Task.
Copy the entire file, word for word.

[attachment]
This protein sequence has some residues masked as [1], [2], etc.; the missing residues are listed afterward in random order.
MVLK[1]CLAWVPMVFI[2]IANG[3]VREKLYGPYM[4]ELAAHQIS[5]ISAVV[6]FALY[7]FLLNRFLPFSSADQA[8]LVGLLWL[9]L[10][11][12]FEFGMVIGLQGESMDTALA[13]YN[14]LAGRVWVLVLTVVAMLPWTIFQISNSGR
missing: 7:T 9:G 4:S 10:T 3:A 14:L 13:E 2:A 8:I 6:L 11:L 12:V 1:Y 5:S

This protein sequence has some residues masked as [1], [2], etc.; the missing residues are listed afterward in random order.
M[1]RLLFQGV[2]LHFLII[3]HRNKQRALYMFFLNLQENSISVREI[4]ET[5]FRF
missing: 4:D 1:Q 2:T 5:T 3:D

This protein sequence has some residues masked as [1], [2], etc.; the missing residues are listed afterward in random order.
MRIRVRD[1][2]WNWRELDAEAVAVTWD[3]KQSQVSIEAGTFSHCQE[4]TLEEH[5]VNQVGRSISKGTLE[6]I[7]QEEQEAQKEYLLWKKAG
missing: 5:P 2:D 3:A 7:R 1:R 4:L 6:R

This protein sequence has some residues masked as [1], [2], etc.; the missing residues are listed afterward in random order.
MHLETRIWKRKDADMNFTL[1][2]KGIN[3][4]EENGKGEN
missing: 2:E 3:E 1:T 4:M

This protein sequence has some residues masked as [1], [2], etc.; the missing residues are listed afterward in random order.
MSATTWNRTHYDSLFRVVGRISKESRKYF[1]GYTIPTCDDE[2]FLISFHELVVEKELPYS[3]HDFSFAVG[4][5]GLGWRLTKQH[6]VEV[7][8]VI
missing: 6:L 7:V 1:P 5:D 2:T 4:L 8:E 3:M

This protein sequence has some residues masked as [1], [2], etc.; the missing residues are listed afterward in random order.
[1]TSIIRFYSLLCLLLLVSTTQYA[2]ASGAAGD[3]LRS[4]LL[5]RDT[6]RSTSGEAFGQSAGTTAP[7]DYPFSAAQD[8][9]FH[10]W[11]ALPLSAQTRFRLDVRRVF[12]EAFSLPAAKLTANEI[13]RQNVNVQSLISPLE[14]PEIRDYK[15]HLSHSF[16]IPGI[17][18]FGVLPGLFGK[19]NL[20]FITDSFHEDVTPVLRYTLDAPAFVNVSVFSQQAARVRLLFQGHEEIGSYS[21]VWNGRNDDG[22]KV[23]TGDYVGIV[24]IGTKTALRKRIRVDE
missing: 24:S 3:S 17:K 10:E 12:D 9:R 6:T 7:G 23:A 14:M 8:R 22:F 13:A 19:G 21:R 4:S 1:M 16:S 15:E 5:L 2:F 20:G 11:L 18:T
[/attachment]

This protein sequence has some residues masked as [1], [2], etc.; the missing residues are listed afterward in random order.
MVLK[1]CLAWVPMVFI[2]IANG[3]VREKLYGPYM[4]ELAAHQIS[5]ISAVV[6]FALY[7]FLLNRFLPFSSADQA[8]LVGLLWL[9]L[10][11][12]FEFGMVIGLQGESMDTALA[13]YN[14]LAGRVWVLVLTVVAMLPWTIFQISNSGR
missing: 7:T 9:G 4:S 10:T 3:A 14:L 13:E 2:A 8:I 6:L 11:L 12:V 1:Y 5:S

This protein sequence has some residues masked as [1], [2], etc.; the missing residues are listed afterward in random order.
M[1]RLLFQGV[2]LHFLII[3]HRNKQRALYMFFLNLQENSISVREI[4]ET[5]FRF
missing: 4:D 1:Q 2:T 5:T 3:D

This protein sequence has some residues masked as [1], [2], etc.; the missing residues are listed afterward in random order.
MRIRVRD[1][2]WNWRELDAEAVAVTWD[3]KQSQVSIEAGTFSHCQE[4]TLEEH[5]VNQVGRSISKGTLE[6]I[7]QEEQEAQKEYLLWKKAG
missing: 5:P 2:D 3:A 7:R 1:R 4:L 6:R

This protein sequence has some residues masked as [1], [2], etc.; the missing residues are listed afterward in random order.
MHLETRIWKRKDADMNFTL[1][2]KGIN[3][4]EENGKGEN
missing: 2:E 3:E 1:T 4:M

This protein sequence has some residues masked as [1], [2], etc.; the missing residues are listed afterward in random order.
MSATTWNRTHYDSLFRVVGRISKESRKYF[1]GYTIPTCDDE[2]FLISFHELVVEKELPYS[3]HDFSFAVG[4][5]GLGWRLTKQH[6]VEV[7][8]VI
missing: 6:L 7:V 1:P 5:D 2:T 4:L 8:E 3:M

This protein sequence has some residues masked as [1], [2], etc.; the missing residues are listed afterward in random order.
[1]TSIIRFYSLLCLLLLVSTTQYA[2]ASGAAGD[3]LRS[4]LL[5]RDT[6]RSTSGEAFGQSAGTTAP[7]DYPFSAAQD[8][9]FH[10]W[11]ALPLSAQTRFRLDVRRVF[12]EAFSLPAAKLTANEI[13]RQNVNVQSLISPLE[14]PEIRDYK[15]HLSHSF[16]IPGI[17][18]FGVLPGLFGK[19]NL[20]FITDSFHEDVTPVLRYTLDAPAFVNVSVFSQQAARVRLLFQGHEEIGSYS[21]VWNGRNDDG[22]KV[23]TGDYVGIV[24]IGTKTALRKRIRVDE
missing: 24:S 3:S 17:K 10:E 12:D 9:R 6:T 7:G 23:A 14:M 8:R 22:F 13:A 19:G 21:R 4:S 1:M 16:S 15:E 5:L 2:F 20:G 11:L 18:T